by Dr Amjad Ayub Mirza

As India celebrated her 73rd Republic Day on January 26 this year, there are several aspects of our history that linger on and are continuously hampering our efforts for achieving peace in the region. Independence was not served to the people of India on a platter. We had to fight for it.

Whether it was the pacifist and non-violent cry for freedom of Congress ideological leader Mohandas Karamchand Gandhi, or the militant and armed struggles waged by Bhagat Singh and Raj Guru and later by Chandra Subhas Bose under the banner of Azad Hind Fauj, every citizen of India has played their part in the freedom movement.

One might argue that it was Bose’s swift victories against the British in the battlefield that finally played an instrumental role in the British withdrawal or that it was Gandhi’s non-violent pacifist political ideology that ended up in the Batwara (partition) of our motherland.

However, it is not the premise of this article to delve deeply into the debate about the pros and cons of decisions taken by our national leaders of the yesteryears. What I would like to remind our Indian brethren, today, is that more than 6 million Indians are still living under the illegal occupation of neighbouring Islamic Republic of Pakistan.

Since October 22 and November 1, 1947, the people of Pakistan-occupied Jammu Kashmir (PoJK) and Gilgit-Baltistan (PoGB) have been suffering under an oppressing administration, uncannily run by the Pakistani military establishment.

PoJK is run by lent officers. They are called ‘lent officers’ because they are sent by Pakistan to the so-called ‘Azad’ Kashmir (PoJK) on deputation to take charge of various administrative and financial sectors.

One such lent officer is the chief secretary, appointed by Pakistan, who is in charge of the political administration of PoJK. Similarly, another lent officer is the inspector general of police who controls the police and law and order in PoJK.

The accountant general is also a Pakistani lent officer and controls all financial matters in PoJK. So much so that even the secretary health, who is of Major General rank in the Pakistan army, is also a lent officer.

Hence, a dissident leader, Jamil Maqsood living in exile in Belgium, describes PoJK as a pasture for Pakistan army where their horses (military personal) graze freely.

The plunder of our resources in PoJK knows no bounds. From the felling of trees in the once dense forests of PoJK to diverting our waters (Neelum river), and from excavating minerals to exploiting our human resource, Pakistan has looted our land and sucked its resources dry.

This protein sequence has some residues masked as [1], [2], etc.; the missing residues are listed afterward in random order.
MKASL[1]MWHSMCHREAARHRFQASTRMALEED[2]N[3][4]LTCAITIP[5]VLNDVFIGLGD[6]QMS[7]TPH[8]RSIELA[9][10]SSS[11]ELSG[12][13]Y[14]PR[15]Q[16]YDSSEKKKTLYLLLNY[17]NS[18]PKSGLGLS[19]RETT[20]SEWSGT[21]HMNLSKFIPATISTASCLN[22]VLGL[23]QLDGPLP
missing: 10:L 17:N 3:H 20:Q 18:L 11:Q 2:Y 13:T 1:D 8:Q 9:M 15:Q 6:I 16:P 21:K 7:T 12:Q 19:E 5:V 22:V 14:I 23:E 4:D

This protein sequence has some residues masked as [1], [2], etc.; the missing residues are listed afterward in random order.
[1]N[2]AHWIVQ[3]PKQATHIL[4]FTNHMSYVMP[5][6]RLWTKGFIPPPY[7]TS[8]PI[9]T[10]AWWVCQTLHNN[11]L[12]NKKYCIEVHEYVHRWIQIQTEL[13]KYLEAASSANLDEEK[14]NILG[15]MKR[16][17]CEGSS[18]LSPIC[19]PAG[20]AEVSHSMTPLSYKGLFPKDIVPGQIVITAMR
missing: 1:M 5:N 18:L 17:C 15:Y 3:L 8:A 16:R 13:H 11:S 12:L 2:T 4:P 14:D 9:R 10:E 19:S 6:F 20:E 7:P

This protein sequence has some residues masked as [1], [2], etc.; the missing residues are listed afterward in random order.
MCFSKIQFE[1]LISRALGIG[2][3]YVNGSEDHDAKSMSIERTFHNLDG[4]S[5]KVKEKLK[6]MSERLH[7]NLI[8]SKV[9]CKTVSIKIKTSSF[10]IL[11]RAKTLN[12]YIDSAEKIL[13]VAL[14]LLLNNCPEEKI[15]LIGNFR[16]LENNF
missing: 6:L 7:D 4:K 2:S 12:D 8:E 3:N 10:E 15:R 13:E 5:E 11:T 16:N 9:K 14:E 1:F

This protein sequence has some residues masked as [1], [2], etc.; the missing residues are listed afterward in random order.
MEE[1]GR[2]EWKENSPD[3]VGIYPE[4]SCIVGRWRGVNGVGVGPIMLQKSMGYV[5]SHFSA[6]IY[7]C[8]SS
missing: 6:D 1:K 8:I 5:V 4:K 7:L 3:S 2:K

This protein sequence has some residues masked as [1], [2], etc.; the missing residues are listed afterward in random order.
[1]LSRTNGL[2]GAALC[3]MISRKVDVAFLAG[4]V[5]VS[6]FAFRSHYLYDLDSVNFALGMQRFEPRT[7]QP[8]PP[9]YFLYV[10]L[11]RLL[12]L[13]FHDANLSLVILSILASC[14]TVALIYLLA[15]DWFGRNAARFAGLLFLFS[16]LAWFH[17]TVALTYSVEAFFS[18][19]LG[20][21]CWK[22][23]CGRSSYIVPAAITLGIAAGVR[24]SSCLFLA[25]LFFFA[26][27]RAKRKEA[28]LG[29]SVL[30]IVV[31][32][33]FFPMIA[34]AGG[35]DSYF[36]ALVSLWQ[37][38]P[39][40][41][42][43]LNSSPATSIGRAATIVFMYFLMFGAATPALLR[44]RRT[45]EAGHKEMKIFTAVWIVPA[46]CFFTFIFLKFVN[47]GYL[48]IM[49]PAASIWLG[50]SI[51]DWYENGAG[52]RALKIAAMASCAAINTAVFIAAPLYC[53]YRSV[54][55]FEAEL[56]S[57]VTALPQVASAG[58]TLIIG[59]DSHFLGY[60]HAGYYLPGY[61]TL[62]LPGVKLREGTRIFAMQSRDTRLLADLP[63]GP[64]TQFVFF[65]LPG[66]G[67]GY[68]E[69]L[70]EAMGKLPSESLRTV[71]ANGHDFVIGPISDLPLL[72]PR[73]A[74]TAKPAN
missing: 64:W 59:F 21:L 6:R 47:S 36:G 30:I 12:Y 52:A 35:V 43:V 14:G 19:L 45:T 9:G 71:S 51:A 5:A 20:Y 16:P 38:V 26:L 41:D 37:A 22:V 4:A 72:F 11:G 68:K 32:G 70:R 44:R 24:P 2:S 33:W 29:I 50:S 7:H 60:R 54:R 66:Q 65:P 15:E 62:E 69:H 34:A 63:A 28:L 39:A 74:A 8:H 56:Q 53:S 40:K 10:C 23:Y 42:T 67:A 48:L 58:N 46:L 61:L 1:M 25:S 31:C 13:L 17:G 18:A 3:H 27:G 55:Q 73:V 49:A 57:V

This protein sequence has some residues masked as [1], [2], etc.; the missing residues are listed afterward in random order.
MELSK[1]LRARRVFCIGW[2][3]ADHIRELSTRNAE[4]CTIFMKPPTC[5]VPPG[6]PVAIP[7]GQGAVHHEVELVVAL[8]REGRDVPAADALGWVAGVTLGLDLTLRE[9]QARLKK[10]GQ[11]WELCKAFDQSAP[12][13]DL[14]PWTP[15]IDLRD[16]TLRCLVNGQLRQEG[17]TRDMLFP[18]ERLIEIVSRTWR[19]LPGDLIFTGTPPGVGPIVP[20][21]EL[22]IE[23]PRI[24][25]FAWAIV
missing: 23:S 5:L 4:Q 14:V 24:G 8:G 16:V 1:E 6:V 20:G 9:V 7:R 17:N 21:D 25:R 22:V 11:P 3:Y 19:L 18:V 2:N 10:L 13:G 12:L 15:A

At the time of Partition of Indian subcontinent, more that 40% of our land in PoJK was covered with forest. Today only 14% of that 40% is left and even that is a decade-old figure.

Diversion of our River Neelum, originally known as Kishan Ganga, for the purpose of supplying water for a hydropower station, that is dedicated to produce electricity for the Pakistani capital in Islamabad, has led to severe water shortages and ecological damage in and around the capital city of PoJK, Muzaffarabad.

Around 2 million out of a population of approximately 4 million people from PoJK are living as economic and political refugees in the Middle East, Europe and North America. It is their wages sent as remittances via Pakistan for their families are the main source for foreign exchange for Pakistan. We do not have our bank and are unable to make use of the precious remittances sent home by our work force working abroad.

PoJK is governed under an interim constitution written by Pakistan which bars anyone from obtaining a job or to participate in elections unless he or she takes an oath of loyalty to Pakistan and Islam. Therefore, not only our resources are being plundered right left and center, but even our freedom of expression is being crushed day in and day out.

And last but not least, terrorism. Our once peaceful paradise has been turned into the training ground for jihadi terrorists with the aim of inflicting a thousand cuts on the living body of Hindustan.

Since 1947, Pakistan has launched four major operations to destabilize the Indian republic. These are Operations Gulmarg, Gibraltar, Tupac and Koh Pehma. Indian territories occupied by Pakistan since 1947 have been converted into base camps.

Unless the root cause of terrorism is dealt a death blow in PoJK and Pakistan, freedom from strife in the sub-continent will remain a distant marvel.

On the occasion of the 73rd Republic Day, we must remember the ill-fated people of PoJK and PoGB and take steps which could lead to the reunification of the above mentioned occupied territories with India. Meanwhile, please accept greetings on Republic Day from one of your PoJK brethren stranded in exile.

Dr Amjad Ayub Mirza is an author and a human rights activist from Mirpur in PoJK. He currently lives in exile in the UK